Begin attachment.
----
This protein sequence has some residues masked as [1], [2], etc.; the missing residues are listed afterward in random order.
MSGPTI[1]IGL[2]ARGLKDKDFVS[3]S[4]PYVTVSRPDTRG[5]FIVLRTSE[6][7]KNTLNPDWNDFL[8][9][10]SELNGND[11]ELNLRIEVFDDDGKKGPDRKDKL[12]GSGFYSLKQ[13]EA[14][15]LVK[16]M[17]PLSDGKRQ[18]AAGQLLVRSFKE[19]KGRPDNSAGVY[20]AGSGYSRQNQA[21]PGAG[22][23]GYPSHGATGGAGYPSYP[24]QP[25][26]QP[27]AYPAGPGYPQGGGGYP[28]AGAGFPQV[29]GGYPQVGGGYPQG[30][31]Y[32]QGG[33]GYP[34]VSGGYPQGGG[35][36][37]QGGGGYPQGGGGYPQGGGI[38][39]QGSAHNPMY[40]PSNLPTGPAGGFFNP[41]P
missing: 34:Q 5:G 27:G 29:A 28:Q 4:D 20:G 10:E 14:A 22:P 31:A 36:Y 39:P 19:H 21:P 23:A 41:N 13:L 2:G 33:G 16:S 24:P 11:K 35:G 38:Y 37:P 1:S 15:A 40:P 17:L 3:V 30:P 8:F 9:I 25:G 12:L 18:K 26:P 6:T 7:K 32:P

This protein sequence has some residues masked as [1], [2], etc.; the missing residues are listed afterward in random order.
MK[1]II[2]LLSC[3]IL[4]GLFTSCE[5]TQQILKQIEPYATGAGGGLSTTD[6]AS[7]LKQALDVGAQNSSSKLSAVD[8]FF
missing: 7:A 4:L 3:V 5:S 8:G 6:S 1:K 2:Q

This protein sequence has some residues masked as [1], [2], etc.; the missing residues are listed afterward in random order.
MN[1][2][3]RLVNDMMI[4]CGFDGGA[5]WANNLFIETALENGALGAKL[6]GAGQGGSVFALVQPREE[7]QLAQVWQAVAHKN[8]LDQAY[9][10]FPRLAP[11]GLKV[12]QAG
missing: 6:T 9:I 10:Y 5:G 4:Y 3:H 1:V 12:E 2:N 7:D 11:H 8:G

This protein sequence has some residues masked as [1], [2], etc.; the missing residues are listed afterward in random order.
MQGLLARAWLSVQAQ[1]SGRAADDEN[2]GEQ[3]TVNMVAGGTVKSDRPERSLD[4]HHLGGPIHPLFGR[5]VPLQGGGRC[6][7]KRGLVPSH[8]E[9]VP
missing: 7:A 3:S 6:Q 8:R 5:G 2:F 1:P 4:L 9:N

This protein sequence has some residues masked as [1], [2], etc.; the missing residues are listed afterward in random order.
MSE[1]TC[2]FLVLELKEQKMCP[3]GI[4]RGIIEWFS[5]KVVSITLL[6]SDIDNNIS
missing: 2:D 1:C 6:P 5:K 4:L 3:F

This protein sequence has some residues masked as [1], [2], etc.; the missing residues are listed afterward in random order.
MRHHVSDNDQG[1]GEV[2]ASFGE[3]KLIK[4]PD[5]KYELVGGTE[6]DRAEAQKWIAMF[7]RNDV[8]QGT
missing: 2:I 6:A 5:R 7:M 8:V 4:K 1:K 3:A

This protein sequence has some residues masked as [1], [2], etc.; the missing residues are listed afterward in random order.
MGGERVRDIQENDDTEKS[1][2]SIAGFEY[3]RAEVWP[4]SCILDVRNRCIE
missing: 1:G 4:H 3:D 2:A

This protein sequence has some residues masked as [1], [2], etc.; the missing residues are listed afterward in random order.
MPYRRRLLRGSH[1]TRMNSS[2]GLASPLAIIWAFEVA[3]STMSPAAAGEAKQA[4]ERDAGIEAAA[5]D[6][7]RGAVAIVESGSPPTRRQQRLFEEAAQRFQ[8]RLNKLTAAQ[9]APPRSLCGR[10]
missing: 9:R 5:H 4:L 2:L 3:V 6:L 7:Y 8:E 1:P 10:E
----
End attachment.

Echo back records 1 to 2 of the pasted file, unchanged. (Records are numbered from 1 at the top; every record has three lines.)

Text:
This protein sequence has some residues masked as [1], [2], etc.; the missing residues are listed afterward in random order.
MSGPTI[1]IGL[2]ARGLKDKDFVS[3]S[4]PYVTVSRPDTRG[5]FIVLRTSE[6][7]KNTLNPDWNDFL[8][9][10]SELNGND[11]ELNLRIEVFDDDGKKGPDRKDKL[12]GSGFYSLKQ[13]EA[14][15]LVK[16]M[17]PLSDGKRQ[18]AAGQLLVRSFKE[19]KGRPDNSAGVY[20]AGSGYSRQNQA[21]PGAG[22][23]GYPSHGATGGAGYPSYP[24]QP[25][26]QP[27]AYPAGPGYPQGGGGYP[28]AGAGFPQV[29]GGYPQVGGGYPQG[30][31]Y[32]QGG[33]GYP[34]VSGGYPQGGG[35][36][37]QGGGGYPQGGGGYPQGGGI[38][39]QGSAHNPMY[40]PSNLPTGPAGGFFNP[41]P
missing: 34:Q 5:G 27:G 29:A 28:Q 4:D 20:G 10:E 14:A 22:P 31:A 36:Y 39:P 19:H 21:P 23:A 41:N 13:L 2:G 33:G 16:S 24:P 11:K 35:G 38:Y 37:P 1:S 15:A 40:P 17:L 3:V 30:P 8:F 9:I 25:G 12:L 18:K 26:P 6:T 7:K 32:P

This protein sequence has some residues masked as [1], [2], etc.; the missing residues are listed afterward in random order.
MK[1]II[2]LLSC[3]IL[4]GLFTSCE[5]TQQILKQIEPYATGAGGGLSTTD[6]AS[7]LKQALDVGAQNSSSKLSAVD[8]FF
missing: 7:A 4:L 3:V 5:S 8:G 6:S 1:K 2:Q